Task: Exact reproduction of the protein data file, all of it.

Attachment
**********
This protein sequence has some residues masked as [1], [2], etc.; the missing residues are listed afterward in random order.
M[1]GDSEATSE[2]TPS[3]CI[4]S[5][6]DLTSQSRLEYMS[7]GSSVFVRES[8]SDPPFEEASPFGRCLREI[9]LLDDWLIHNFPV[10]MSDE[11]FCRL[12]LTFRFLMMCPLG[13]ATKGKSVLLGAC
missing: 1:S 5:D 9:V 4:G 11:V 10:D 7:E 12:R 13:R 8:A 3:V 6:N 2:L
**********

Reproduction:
This protein sequence has some residues masked as [1], [2], etc.; the missing residues are listed afterward in random order.
M[1]GDSEATSE[2]TPS[3]CI[4]S[5][6]DLTSQSRLEYMS[7]GSSVFVRES[8]SDPPFEEASPFGRCLREI[9]LLDDWLIHNFPV[10]MSDE[11]FCRL[12]LTFRFLMMCPLG[13]ATKGKSVLLGAC
missing: 1:S 5:D 9:V 4:G 11:V 10:D 7:E 12:R 13:R 8:A 3:V 6:N 2:L